UCREA FALL, 2010, CAMPUS REPORT TO CUCEA
Since CUCEA met the end of April, the chancellor of the Riverside campus combined his usual sponsorship of an autumn luncheon honoring the outstanding UCREA emeritus of the year with his traditional spring reception for those about to become emeritus. On May 11 at a joint reception with more attendees we honored Henry Snyder, a worldwide seeker of early printed material. Upon retiring as a historian, Henry became director of the UC Riverside Center for Bibliographical Studies and Research, from which he ostensibly retired at the end of 2009 after several decades of service and expanding it’s coverage to Latin America. In truth he continues his work at an extraordinary pace. Recognition includes an award of a National Humanities Medal and being named a member of The Most Excellent Order of the British Empire. For further information I refer you to Who’s Who in America, but would add proudly that he is UC trained, having earned his B.A., M.A., and Ph.D. at Berkeley.
UCREA joined with UCRRA to mount a joint lunch on the traditional date of the Friday after Commencement, when campus parking is easier. Let me add that the two organizations publish a quarterly, Towertalk, together. At the lunch, we heard what UCR physicist Professor Ward Beyermann did to earn a distinguished innovative teaching award. Our conclusion was that he certainly earned it. The event was one of the four UCRRA lunches a year, falling at the start and end of each quarter. UCREA schedules its meetings, also lunches, in the middle of each quarter to avoid conflict and diminished response. We had planned a welcoming lunch for new emeriti the first week of November. Since no new emeriti, and a mere half dozen EA members sent in a positive R.S.V.P., the lunch may well be cancelled. Some of the same emeriti may have attended another lunch hosted by Dean Thomas Baldwin of the College of Natural and Agricultural Sciences and his wife, a biochemist on the faculty. On a more positive side, one UCREA member wants us to establish a student mentoring program. Since we have no center, colleges or departments would have to supply space. The dean mentioned above and the dean of our College of Humanities, Arts and Social Sciences and I expect other deans would be happy to collaborate.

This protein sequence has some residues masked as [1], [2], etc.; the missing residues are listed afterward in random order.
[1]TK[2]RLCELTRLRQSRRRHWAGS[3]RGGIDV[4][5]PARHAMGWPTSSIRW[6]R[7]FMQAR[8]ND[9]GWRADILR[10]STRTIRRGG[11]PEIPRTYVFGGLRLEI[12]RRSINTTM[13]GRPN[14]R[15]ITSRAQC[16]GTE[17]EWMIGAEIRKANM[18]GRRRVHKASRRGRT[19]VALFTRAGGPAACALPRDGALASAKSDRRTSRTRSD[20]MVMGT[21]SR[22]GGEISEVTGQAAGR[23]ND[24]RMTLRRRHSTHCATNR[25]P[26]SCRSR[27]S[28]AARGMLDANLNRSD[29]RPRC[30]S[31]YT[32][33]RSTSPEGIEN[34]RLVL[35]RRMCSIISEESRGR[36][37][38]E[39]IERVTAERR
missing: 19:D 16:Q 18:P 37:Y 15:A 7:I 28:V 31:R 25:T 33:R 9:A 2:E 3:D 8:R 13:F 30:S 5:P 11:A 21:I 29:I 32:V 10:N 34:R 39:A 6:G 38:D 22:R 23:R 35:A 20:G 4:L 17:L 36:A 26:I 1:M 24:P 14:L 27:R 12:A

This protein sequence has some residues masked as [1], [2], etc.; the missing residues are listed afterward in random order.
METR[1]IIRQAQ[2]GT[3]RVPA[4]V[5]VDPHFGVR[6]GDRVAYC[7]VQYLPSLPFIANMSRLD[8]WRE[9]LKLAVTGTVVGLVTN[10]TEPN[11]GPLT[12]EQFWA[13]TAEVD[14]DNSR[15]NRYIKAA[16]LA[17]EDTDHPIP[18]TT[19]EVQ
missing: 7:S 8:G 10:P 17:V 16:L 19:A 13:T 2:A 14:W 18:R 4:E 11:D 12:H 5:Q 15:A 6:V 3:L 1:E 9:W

We coordinated our dues structure to agree with that of UCRRA to avoid confusion, since many RA members are also emeriti. Annual dues are now $15.00, which fee includes couples and survivors. We also reinstituted lifetime membership at $150.00 in response to polite protests from former “lifers.” In an effort to expand membership, new emeriti are enrolled gratis their first year. Total emeriti at Riverside now approach 300; EA members number less than half that figure. The heads of UCREA and UCRRA received a communiqué from the head of the retirees at the University of Houston, inquiring why we maintain separate EAs rather than one. I offer that as a possible topic of discussion for CUCEA, plus that of membership.
Some of you may recall my efforts to retire as president of UCREA. My colleague Lew Cohen and I have drawn up a list of potential successors. It is a pleasure to report that Lew’s first suggestion, Presidential Chair in Biochemistry Emeritus Anthony Norman, has agreed to succeed me. His wife, biochemist emerita Helen Henry, my well be known to a number of you.